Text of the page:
Monthly Archives: August 2011

Review: Astonishing X-Men: Exogenetic

Astonishing X-Men: Exogenetic
Astonishing X-Men: Exogenetic by Warren Ellis
My rating: 3 of 5 stars

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Review: X-Men: Nation X

X-Men: Nation X
X-Men: Nation X by Matt Fraction
My rating: 3 of 5 stars

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Review: City of Bones

City of Bones
City of Bones by Cassandra Clare
My rating: 4 of 5 stars

A fascinating world filled with all manner of paranormal beings living side by side with mundanes but shadowed from ordinary sight. This book is just full of all kinds of twists and turns. While slightly uneven in momentum, the slower aspects are laced with relevant details. I’m looking forward to reading this series.

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Review: Phoenix Without Ashes

Phoenix Without Ashes
Phoenix Without Ashes by Alan Robinson
My rating: 3 of 5 stars

Good but too short to really enjoy. The artwork is well done and there are actually several pages where the art itself propels the story forward instead of dialog which in my opinion is a good thing in a graphic novel.

The real downside is that most of the story elements seem familiar. As if I’ve seen it in some episode of Twilight Zone or something before. It’s still not bad.

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Review: 52: Vol. 2

52: Vol. 2
52: Vol. 2 by Geoff Johns
My rating: 5 of 5 stars

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Review: Miss Peregrine’s Home for Peculiar Children

Miss Peregrine's Home for Peculiar Children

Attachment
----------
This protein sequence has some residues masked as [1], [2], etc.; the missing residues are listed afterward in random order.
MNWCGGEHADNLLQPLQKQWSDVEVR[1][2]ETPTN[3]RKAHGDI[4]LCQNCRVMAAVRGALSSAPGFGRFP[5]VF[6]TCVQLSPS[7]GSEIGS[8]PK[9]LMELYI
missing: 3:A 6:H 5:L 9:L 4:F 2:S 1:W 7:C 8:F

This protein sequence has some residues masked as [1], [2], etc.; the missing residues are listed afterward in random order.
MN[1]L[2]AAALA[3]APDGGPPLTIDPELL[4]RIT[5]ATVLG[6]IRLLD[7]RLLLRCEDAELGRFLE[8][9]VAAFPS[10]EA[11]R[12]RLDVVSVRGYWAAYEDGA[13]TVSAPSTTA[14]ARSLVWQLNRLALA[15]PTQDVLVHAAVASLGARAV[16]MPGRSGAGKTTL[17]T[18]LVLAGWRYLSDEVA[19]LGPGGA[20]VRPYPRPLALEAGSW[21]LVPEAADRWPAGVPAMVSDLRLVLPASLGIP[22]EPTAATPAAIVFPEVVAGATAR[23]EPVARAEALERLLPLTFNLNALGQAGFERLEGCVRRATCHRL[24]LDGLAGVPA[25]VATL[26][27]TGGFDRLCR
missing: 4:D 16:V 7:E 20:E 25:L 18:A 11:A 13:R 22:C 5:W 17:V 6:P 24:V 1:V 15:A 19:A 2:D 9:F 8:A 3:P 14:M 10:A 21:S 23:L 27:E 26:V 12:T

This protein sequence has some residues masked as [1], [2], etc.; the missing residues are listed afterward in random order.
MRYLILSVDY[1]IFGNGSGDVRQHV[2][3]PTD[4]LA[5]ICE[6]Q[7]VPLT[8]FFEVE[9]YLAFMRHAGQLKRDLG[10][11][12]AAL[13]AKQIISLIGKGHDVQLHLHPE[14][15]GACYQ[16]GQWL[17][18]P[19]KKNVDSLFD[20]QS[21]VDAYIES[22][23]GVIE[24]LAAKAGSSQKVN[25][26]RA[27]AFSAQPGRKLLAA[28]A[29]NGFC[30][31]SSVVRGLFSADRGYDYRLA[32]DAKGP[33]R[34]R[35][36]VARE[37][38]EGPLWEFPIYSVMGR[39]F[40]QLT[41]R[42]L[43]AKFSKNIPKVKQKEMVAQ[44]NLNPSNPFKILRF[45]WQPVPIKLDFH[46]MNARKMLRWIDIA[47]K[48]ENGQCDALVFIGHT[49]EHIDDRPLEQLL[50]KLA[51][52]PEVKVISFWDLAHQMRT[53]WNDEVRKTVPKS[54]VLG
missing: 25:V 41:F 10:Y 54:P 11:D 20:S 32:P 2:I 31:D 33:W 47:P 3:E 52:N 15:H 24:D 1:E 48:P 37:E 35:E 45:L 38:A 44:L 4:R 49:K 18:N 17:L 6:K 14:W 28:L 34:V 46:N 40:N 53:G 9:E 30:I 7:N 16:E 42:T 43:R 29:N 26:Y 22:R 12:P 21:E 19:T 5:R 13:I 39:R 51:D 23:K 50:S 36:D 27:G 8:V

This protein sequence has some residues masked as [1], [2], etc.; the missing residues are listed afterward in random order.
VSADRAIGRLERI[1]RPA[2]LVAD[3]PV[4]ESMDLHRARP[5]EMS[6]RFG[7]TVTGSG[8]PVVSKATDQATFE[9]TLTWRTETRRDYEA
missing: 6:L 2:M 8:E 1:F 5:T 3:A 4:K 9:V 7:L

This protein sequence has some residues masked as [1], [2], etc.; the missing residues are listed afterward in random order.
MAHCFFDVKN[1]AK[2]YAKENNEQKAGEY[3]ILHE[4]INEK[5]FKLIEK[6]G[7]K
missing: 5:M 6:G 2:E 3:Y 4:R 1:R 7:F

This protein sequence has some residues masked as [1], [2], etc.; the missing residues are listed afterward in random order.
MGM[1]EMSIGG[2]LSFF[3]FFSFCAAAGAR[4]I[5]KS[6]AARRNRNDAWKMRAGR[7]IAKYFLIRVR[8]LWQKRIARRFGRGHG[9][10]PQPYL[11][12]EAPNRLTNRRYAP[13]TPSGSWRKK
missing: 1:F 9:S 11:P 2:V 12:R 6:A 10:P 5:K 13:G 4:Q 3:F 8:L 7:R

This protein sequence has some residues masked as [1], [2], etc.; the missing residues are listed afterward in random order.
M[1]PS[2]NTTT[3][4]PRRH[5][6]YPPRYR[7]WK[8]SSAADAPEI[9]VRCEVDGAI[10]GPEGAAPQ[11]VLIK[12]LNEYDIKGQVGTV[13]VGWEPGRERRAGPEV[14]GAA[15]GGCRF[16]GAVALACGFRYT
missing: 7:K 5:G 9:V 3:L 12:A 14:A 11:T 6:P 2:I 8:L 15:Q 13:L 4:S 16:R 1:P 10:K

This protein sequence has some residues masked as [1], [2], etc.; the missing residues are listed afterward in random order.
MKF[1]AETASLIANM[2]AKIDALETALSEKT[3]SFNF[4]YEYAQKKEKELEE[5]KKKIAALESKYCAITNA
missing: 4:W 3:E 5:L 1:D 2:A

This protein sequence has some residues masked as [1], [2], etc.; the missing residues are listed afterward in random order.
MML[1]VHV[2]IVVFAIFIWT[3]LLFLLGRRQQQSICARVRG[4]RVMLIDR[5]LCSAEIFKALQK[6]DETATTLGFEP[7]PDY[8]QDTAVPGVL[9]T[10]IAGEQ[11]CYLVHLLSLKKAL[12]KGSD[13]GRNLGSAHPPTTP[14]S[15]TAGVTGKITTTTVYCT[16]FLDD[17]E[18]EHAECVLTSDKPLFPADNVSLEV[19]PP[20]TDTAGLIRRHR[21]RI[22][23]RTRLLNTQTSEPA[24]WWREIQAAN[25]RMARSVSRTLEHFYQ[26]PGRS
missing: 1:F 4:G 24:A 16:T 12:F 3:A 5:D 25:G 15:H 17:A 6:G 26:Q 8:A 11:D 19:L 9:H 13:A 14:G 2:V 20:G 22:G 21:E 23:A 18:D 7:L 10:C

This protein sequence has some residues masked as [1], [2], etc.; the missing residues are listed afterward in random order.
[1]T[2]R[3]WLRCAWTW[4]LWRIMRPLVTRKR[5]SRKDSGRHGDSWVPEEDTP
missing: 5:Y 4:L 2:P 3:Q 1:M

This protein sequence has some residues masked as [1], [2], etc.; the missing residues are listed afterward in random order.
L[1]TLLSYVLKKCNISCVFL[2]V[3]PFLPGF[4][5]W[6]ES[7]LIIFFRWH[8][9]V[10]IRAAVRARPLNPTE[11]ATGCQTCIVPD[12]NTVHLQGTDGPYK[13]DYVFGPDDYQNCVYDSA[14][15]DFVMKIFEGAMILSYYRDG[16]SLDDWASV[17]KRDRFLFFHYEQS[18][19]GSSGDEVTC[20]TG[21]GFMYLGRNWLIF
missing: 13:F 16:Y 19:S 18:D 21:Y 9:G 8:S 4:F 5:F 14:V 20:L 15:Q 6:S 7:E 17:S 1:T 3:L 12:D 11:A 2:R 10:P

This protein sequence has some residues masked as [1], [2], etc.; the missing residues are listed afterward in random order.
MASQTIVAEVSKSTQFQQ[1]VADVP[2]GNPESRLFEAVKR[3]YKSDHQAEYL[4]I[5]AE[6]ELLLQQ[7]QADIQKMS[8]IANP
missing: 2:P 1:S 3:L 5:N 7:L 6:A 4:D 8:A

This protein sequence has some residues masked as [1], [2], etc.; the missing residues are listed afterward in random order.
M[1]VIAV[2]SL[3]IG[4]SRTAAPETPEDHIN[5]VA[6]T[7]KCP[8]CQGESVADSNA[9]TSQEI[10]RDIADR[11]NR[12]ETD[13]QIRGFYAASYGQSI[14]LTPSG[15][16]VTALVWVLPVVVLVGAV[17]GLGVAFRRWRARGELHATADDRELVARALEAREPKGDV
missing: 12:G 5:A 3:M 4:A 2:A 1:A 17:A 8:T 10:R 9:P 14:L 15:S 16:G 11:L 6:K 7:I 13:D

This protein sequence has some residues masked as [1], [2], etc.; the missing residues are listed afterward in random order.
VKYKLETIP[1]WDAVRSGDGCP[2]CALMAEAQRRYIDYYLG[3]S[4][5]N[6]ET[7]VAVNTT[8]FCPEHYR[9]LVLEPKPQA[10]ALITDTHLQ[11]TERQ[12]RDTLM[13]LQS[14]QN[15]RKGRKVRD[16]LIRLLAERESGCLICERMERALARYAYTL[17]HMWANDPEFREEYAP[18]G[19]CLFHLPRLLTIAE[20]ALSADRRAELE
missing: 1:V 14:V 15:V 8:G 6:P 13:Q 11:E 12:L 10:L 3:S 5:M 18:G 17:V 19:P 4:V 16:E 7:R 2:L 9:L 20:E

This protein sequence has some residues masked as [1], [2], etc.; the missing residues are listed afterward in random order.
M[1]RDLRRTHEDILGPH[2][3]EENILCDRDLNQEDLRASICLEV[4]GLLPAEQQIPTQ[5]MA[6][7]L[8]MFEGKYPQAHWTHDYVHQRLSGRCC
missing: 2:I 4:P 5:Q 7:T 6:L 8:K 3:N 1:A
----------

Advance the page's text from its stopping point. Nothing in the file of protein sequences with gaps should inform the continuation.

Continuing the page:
Miss Peregrine’s Home for Peculiar Children by Ransom Riggs
My rating: 5 of 5 stars

A 16 year old boy who as a child was enchanted by his grandfather’s tales of growing up in war torn Poland, winding up at an orphanage of children with unique gifts and then going off to kill monsters. As he grows older, he begins to think his grandfather’s tales were simply fantasies told to fascinate him as a child but when he finds his grandfather after a vicious attack, he starts to think perhaps the stories may not have been made up after all.

This story pulls together seemingly mismatched historical elements and weaves them into something entirely intriguing. Everything from a remote island to a shifting timeline comes into play. Riggs adds even more intrigue by lacing the book with vintage photos matching the characters in the book. According to the notes, the photos are real; found by collectors.

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Review: Growing Tasty Tropical Plants in Any Home, Anywhere: 60 Tasty Tropical House Plants You Can Grow No Matter Where You Live

Growing Tasty Tropical Plants in Any Home, Anywhere: 60 Tasty Tropical House Plants You Can Grow No Matter Where You Live
Growing Tasty Tropical Plants in Any Home, Anywhere: 60 Tasty Tropical House Plants You Can Grow No Matter Where You Live by Laurelynn Martin
My rating: 5 of 5 stars

Nicely laid out and beautifully photographed; this book offers lots of information from best varieties to fruiting season to potential problems. There’s also a section dedicate to plant care covering materials, propagation and pests.

About the only fault I can find is that I would have preferred more details about suggested container sizes but the book does cover the overall plant sizes and in some cases discusses root systems. It also would be good to have estimates on how long these plants live though in some cases some details are mentioned.

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